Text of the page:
Benefits of playground interactions/activities

Children learn best through play, and if it’s outdoor play, even better! I recommend going to your nearest playground at least once a week. With Covid-19, things are a little different now, but it’s still doable with some adjustments. Maybe go to the playground during times when you know it’s a little more empty than usual and pack some wipes and hand sanitizer!

Benefits to outdoor play include but are not limited to:

  • Increases in your child’s socialization and play skills
  • Builds relationships
  • Promotes gross motor coordination
  • Increases turn taking skills and sharing
  • Releases any anxiety or stress
  • Lowers body mass index
  • Improves muscle strength and balance
  • Stimulates their senses
  • Promotes safety awareness
  • Promotes communication skills
  • And much, much more!

Ways to promote interactions:

  1. Strike up a conversation between other kids
    Promote interaction between your child with their sibling OR other children by guiding them near each other by the hand and striking up a conversation. Little by little you’ll see small efforts of interaction. 
  2. Start a game between you (the parent/caregiver) and your child 
    Start a game of tag or an obstacle course game with set rules. This is perfect for practicing turn taking. 
  3. Gather in a circle and begin with an ice-breaker.
    Gather in a circle and start with an introduction. Name something you like to do for fun and go around the circle one by one, having other people or kids do the same.
  4. Give positive reinforcement whenever someone follows the rules.
    Positive reinforcement is SO important when interacting with children and groups. “Good job!”, “Way to go!” are just some examples you can use throughout the activity.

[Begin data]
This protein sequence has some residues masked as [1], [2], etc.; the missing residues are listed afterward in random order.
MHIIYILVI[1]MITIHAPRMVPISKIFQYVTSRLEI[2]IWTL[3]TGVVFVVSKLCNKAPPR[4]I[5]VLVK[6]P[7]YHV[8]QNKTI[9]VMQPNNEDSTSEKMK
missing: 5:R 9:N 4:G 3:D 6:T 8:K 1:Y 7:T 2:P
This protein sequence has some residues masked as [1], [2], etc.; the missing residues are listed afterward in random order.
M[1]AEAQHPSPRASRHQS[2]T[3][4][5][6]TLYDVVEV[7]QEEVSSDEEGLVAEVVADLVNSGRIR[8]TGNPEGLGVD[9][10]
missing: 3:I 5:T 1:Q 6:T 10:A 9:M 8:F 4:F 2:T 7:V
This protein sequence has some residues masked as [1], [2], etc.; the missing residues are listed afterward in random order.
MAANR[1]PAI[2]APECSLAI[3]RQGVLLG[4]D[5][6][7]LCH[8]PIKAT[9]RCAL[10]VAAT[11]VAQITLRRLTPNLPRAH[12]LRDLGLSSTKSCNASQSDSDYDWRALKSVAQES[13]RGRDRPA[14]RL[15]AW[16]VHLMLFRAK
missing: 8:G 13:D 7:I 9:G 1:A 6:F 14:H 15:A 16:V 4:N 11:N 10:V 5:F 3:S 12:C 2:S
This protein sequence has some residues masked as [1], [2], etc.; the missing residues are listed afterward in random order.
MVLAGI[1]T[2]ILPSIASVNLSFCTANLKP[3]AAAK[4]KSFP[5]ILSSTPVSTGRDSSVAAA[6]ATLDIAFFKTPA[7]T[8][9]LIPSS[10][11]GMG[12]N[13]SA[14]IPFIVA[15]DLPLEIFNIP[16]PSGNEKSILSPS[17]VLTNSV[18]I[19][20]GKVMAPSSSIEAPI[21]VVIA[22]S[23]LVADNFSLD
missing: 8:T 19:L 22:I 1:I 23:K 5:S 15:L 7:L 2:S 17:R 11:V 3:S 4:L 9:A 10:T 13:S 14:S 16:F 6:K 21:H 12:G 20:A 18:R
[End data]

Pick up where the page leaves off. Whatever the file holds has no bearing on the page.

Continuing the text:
5. Exchange contact information between parents/caregivers for future play dates.

Most importantly, HAVE FUN while playing safely! Always be cautious of your surroundings and any potential dangers while playing outdoors.

At Always Keep progressing, we love to incorporate gross motor activities and socialization between children as much as possible. We feel that children are most motivated when using their gross motor skills and interacting with other children around the same age groups, so we design small social skills groups and circle time throughout the day at our clinic.  Our fully equipped sensory gym is great for practicing different types of skills and improving various areas of difficulty with our occupational therapists, speech therapists, and music therapists.

Keep reading 

Related Articles 

Sensory Play

Sensory Play

Growing children rely on their senses from birth onward to explore and make sense of their surrounding world. Through sight, hearing, touching, tasting, smelling, and even moving, young children process the information obtained through their senses, which informs their development. By enriching infant’s and young children’s experiences with sensory play activities, families can support their little one’s brain development.

Growing Up With A Sister With Autism

Growing Up With A Sister With Autism

My sister is an artist, a dog mom, emotional, an over thinker, witty, smart, caring, and beautiful. My sister is not just a diagnosis, and no one with autism or any diagnosis should ever be labeled as just that because they bring so much more to the world. I wouldn’t be the person I am today, or the occupational therapist I am today, if it wasn’t for my sister. Through all the hard times, and all the obstacles, I wouldn’t want my sister any differently than who she is today. She was my perfect baby sister when she was born, and still is to this day.

Always Keep Progressing logo

Have your say 

Join the Conversation


Submit a Comment

Your email address will not be published. Required fields are marked *

This site is protected by reCAPTCHA and the Google Privacy Policy and Terms of Service apply.

Pin It on Pinterest